Chinese censors give ‘Fight Club’ new ending to make police win, angering fans and inspiring memes

Society & Culture

Although there’s no evidence that the editing was ordered by Chinese authorities, many critics pinned the blame on the complex — and sometimes arbitrary — censorship rules in China, which discourage the release of cultural products with portrayals of nudity, violence, and other intense material.

fight club

More than two decades after its initial release, Fight Club, David Fincher’s beloved cult classic, has recently gotten an online release on Tencent Video, one of the biggest streaming sites in China. But in a move that has upset and confused many, Chinese censors have given the movie a makeover, altering its iconic ending to something less anarchist and destructive than the original.

In the original final scene of the movie, after a string of mind-bending plot twists and escalating tension, the 1999 psychological thriller (spoiler alert) sees the Narrator (Edward Norton) ridding himself of his imaginary alter ego, Tyler Durden (Brad Pitt), and then watching with his girlfriend, Marla (Helena Bonham Carter), as explosives blow up and bring down a cluster of skyscrapers, implying that the protagonist’s plan to rebuild modern civilization by destroying key financial institutions in society has officially begun.

In Tencent’s version, however, the final action has been removed entirely. Instead, before the explosion happens, an English-language title appears, telling viewers that the authorities have successfully stopped Tyler’s grandiose plan for mass destruction. The text reads:

“Through the clue provided by Tyler, the police rapidly figured out the whole plan and arrested all criminals, successfully preventing the bomb from exploding. After the trial, Tyler was sent to [a] lunatic asylum receiving psychological treatment. He was discharged from the hospital in 2012.”

According to Vice, Tencent Video declined to comment when contacted and asked whether the ending was changed due to self-censorship or by government directive. But a source familiar with the matter told the publication that the film had undergone editing by its copyright owner and acquired approval from the country’s media regulator before it was sold to streaming platforms for distribution. Vice also noted that the Chinese publisher of Fight Club, Pacific Audio & Video Co., is connected to Guangdong TV, a state-owned television network.

Talking to Variety, an executive who is “deeply involved in the import of foreign films into China” described the re-editing as “kind of genius.” “They have added something that was not in the original film, and they’ve done so with lettering in the original font so that it fits in believably. It has to have been done in post-production,” the person said.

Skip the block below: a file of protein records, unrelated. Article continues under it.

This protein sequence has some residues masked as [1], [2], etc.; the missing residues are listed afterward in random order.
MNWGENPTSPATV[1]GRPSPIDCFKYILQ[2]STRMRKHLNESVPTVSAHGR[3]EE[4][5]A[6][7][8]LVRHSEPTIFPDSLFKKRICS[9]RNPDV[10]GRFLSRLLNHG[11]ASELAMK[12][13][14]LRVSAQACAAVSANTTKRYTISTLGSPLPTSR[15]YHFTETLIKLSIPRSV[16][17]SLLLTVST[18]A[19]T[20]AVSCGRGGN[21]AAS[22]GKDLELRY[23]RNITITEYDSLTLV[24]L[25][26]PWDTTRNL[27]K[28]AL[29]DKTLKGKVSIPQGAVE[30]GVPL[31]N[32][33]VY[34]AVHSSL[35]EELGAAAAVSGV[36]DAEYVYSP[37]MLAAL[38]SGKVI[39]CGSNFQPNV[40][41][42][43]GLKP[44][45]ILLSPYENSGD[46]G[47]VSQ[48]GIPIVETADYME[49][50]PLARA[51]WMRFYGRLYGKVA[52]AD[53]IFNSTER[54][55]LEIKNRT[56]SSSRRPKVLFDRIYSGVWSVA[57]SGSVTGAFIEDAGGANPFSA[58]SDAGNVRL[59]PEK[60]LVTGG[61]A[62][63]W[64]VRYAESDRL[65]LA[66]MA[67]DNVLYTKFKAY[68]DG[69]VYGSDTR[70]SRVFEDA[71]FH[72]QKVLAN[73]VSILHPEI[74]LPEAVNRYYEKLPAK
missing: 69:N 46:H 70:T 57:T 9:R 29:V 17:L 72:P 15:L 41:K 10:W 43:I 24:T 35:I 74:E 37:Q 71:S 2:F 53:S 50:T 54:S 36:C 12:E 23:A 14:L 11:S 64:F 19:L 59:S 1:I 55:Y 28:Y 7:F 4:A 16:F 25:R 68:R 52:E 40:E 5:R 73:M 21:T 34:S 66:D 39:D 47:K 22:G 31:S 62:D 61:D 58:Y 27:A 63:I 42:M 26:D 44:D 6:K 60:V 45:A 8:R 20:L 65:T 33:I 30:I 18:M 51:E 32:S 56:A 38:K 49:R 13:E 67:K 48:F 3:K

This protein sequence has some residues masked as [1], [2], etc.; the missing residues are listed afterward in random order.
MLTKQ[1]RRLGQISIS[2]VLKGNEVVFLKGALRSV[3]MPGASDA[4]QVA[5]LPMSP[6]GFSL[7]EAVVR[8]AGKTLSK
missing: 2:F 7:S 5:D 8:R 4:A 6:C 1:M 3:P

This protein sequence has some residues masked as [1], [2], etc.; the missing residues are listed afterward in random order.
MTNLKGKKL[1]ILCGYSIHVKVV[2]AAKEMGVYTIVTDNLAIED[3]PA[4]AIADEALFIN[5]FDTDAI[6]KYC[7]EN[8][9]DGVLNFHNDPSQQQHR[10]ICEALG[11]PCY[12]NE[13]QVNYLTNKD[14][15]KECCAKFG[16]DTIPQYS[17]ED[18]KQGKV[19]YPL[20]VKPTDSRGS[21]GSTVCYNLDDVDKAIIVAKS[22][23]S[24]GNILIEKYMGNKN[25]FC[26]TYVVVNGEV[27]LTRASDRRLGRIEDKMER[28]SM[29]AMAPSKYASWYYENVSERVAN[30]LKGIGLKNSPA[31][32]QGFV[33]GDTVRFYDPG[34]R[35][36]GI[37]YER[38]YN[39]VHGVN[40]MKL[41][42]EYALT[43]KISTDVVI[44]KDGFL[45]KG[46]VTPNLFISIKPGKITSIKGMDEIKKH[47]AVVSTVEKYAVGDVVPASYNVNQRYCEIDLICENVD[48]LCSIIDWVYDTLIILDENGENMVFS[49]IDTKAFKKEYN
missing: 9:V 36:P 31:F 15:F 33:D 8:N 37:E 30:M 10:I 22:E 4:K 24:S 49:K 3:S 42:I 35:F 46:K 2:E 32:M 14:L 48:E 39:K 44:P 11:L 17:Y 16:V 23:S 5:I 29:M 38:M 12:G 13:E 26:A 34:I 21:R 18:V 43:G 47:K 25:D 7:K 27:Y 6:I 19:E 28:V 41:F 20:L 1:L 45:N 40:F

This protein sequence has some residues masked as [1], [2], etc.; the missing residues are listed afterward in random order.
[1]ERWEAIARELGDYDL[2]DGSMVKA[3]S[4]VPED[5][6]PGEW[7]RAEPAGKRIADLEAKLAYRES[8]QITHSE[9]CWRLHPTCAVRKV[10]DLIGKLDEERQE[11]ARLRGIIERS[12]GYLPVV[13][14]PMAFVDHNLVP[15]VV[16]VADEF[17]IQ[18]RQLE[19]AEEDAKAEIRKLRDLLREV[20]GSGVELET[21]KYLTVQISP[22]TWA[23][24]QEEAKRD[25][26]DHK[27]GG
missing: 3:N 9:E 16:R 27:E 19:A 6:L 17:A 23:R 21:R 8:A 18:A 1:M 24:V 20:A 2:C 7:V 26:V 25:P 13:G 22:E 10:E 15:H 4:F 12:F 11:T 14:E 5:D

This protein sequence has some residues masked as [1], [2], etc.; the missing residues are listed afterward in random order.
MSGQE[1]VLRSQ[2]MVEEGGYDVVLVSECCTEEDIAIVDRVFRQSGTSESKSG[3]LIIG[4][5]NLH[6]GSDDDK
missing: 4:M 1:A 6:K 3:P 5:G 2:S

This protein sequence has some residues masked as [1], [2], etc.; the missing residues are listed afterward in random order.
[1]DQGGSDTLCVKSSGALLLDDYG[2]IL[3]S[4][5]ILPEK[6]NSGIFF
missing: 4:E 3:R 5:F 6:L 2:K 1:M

But the careful editing didn’t change the fact that the film has been basically rewritten. And as screenshots of the edited cut started doing the rounds on social media, the alternation sparked immediate ire from Chinese movie buffs who had seen the original abroad or via privacy. “You might as well take down the entire film. Changing its plots is like the worst insult one could make to the movie’s creator and its fans,” a commenter wrote (in Chinese) on the movie’s review page on Douban, China’s IMDB equivalent.

Although there’s no evidence that the editing was ordered by Chinese authorities, many critics pinned the blame on the complex — and sometimes arbitrary — censorship rules in China, where cultural products — including foreign imports — are subjected to close security and could get punished for portrayals of nudity, violence, and other intense material. In the case of Fight Club, many internet users suspected that it was the film’s distributor or the product that offered the cuts to avoid obvious problems. “There’s no artistic creativity or freedom allowed on this land,” a Weibo user wrote (in Chinese).

Outside China, the news was met with a great deal of ridicule and amusement. On Twitter, the recut launched a slew of memes with people using title cards to display descriptions of alternative endings to movies.

Fight Club is far from the only foreign movie to undergo special edits in order to be shown in China. In 2019, multiple scenes featuring drug use and gay romance were removed from Bohemian Rhapsody, the Freddie Mercury biopic, in its Chinese release. An array of other films, such as Nicolas Cage’s crime thriller Lords of War and 2017 Oscar winner The Shape of Water, previously had to alter content to please Chinese censors.